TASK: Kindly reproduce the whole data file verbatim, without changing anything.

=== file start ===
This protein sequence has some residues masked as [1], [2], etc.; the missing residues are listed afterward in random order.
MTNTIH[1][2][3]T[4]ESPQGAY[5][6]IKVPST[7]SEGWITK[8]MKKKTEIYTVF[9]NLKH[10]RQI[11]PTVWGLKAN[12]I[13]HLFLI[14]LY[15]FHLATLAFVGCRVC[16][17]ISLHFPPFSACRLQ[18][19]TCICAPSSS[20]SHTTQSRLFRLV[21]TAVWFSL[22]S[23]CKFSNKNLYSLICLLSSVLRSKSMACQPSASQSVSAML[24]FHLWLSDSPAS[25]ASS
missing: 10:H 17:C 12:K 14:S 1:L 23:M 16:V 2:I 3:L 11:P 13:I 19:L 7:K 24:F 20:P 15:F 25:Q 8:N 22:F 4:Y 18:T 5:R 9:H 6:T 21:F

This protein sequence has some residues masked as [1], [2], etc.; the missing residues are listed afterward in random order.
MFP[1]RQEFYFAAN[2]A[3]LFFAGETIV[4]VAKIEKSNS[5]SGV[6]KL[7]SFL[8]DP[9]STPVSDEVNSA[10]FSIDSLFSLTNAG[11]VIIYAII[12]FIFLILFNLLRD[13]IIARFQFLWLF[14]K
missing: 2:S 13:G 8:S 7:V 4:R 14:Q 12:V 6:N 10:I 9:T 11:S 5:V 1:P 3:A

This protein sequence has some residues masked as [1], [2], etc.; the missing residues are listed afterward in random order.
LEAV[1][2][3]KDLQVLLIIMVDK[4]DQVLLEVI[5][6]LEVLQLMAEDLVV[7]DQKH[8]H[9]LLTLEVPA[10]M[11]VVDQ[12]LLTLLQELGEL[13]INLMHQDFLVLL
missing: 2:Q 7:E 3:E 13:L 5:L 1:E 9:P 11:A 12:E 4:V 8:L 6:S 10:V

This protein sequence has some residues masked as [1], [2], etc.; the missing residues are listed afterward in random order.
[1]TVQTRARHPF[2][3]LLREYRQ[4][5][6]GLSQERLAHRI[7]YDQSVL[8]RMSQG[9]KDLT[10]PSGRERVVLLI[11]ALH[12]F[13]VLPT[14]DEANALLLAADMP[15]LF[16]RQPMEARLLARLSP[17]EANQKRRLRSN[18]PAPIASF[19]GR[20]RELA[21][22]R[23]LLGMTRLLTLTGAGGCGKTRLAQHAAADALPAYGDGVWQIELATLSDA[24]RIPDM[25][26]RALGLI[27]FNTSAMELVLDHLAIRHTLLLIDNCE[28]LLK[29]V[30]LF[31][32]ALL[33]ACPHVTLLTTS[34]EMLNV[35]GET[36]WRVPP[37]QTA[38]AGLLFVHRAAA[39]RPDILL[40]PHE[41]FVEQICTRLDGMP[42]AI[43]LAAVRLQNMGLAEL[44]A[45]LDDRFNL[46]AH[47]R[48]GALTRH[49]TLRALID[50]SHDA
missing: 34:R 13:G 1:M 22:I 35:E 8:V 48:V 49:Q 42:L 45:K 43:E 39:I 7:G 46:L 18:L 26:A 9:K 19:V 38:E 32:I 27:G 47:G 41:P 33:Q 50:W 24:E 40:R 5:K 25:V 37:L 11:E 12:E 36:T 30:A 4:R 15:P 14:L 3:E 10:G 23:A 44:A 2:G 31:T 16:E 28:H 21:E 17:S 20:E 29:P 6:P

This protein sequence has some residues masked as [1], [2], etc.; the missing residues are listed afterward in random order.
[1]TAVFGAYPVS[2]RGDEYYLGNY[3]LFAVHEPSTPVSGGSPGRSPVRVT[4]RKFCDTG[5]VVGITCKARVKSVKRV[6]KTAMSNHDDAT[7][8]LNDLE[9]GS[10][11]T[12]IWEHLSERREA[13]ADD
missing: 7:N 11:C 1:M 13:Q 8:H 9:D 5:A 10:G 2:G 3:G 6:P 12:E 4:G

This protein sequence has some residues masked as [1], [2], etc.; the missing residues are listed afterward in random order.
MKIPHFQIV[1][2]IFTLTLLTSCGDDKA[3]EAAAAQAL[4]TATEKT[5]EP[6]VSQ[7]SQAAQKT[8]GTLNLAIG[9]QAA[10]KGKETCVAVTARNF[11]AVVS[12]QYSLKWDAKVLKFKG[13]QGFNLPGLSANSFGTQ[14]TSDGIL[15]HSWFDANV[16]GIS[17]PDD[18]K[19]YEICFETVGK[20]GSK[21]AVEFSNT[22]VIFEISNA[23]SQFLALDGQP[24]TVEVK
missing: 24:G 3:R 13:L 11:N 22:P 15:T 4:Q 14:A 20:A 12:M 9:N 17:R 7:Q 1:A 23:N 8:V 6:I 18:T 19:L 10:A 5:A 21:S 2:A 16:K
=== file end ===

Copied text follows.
This protein sequence has some residues masked as [1], [2], etc.; the missing residues are listed afterward in random order.
MTNTIH[1][2][3]T[4]ESPQGAY[5][6]IKVPST[7]SEGWITK[8]MKKKTEIYTVF[9]NLKH[10]RQI[11]PTVWGLKAN[12]I[13]HLFLI[14]LY[15]FHLATLAFVGCRVC[16][17]ISLHFPPFSACRLQ[18][19]TCICAPSSS[20]SHTTQSRLFRLV[21]TAVWFSL[22]S[23]CKFSNKNLYSLICLLSSVLRSKSMACQPSASQSVSAML[24]FHLWLSDSPAS[25]ASS
missing: 10:H 17:C 12:K 14:S 1:L 23:M 16:V 2:I 3:L 11:P 13:I 19:L 7:K 24:F 20:P 15:F 25:Q 8:N 22:F 4:Y 18:T 5:R 9:H 6:T 21:F

This protein sequence has some residues masked as [1], [2], etc.; the missing residues are listed afterward in random order.
MFP[1]RQEFYFAAN[2]A[3]LFFAGETIV[4]VAKIEKSNS[5]SGV[6]KL[7]SFL[8]DP[9]STPVSDEVNSA[10]FSIDSLFSLTNAG[11]VIIYAII[12]FIFLILFNLLRD[13]IIARFQFLWLF[14]K
missing: 2:S 13:G 8:S 7:V 4:R 14:Q 12:V 6:N 10:I 9:T 11:S 5:V 1:P 3:A

This protein sequence has some residues masked as [1], [2], etc.; the missing residues are listed afterward in random order.
LEAV[1][2][3]KDLQVLLIIMVDK[4]DQVLLEVI[5][6]LEVLQLMAEDLVV[7]DQKH[8]H[9]LLTLEVPA[10]M[11]VVDQ[12]LLTLLQELGEL[13]INLMHQDFLVLL
missing: 2:Q 7:E 3:E 13:L 5:L 1:E 9:P 11:A 12:E 4:V 8:L 6:S 10:V

This protein sequence has some residues masked as [1], [2], etc.; the missing residues are listed afterward in random order.
[1]TVQTRARHPF[2][3]LLREYRQ[4][5][6]GLSQERLAHRI[7]YDQSVL[8]RMSQG[9]KDLT[10]PSGRERVVLLI[11]ALH[12]F[13]VLPT[14]DEANALLLAADMP[15]LF[16]RQPMEARLLARLSP[17]EANQKRRLRSN[18]PAPIASF[19]GR[20]RELA[21][22]R[23]LLGMTRLLTLTGAGGCGKTRLAQHAAADALPAYGDGVWQIELATLSDA[24]RIPDM[25][26]RALGLI[27]FNTSAMELVLDHLAIRHTLLLIDNCE[28]LLK[29]V[30]LF[31][32]ALL[33]ACPHVTLLTTS[34]EMLNV[35]GET[36]WRVPP[37]QTA[38]AGLLFVHRAAA[39]RPDILL[40]PHE[41]FVEQICTRLDGMP[42]AI[43]LAAVRLQNMGLAEL[44]A[45]LDDRFNL[46]AH[47]R[48]GALTRH[49]TLRALID[50]SHDA
missing: 34:R 13:G 1:M 22:I 35:E 8:V 48:V 49:Q 42:L 45:K 43:E 39:I 7:G 46:L 18:L 26:A 9:K 19:V 38:E 32:I 27:G 47:G 41:P 33:Q 50:W 24:E 40:R 5:K 25:V 37:L 11:E 12:E 36:T 30:A 4:R 15:P 14:L 3:E 10:G 23:A 44:A 2:G 31:T 16:E 28:H 21:E 17:S 20:E 29:P 6:P

This protein sequence has some residues masked as [1], [2], etc.; the missing residues are listed afterward in random order.
[1]TAVFGAYPVS[2]RGDEYYLGNY[3]LFAVHEPSTPVSGGSPGRSPVRVT[4]RKFCDTG[5]VVGITCKARVKSVKRV[6]KTAMSNHDDAT[7][8]LNDLE[9]GS[10][11]T[12]IWEHLSERREA[13]ADD
missing: 7:N 11:C 1:M 13:Q 8:H 9:D 5:A 10:G 2:G 3:G 6:P 12:E 4:G

This protein sequence has some residues masked as [1], [2], etc.; the missing residues are listed afterward in random order.
MKIPHFQIV[1][2]IFTLTLLTSCGDDKA[3]EAAAAQAL[4]TATEKT[5]EP[6]VSQ[7]SQAAQKT[8]GTLNLAIG[9]QAA[10]KGKETCVAVTARNF[11]AVVS[12]QYSLKWDAKVLKFKG[13]QGFNLPGLSANSFGTQ[14]TSDGIL[15]HSWFDANV[16]GIS[17]PDD[18]K[19]YEICFETVGK[20]GSK[21]AVEFSNT[22]VIFEISNA[23]SQFLALDGQP[24]TVEVK
missing: 24:G 3:R 13:L 11:N 22:P 15:T 4:Q 14:A 20:A 12:M 9:N 17:R 7:Q 1:A 23:N 8:V 6:I 18:T 19:L 10:A 5:A 21:S 2:A 16:K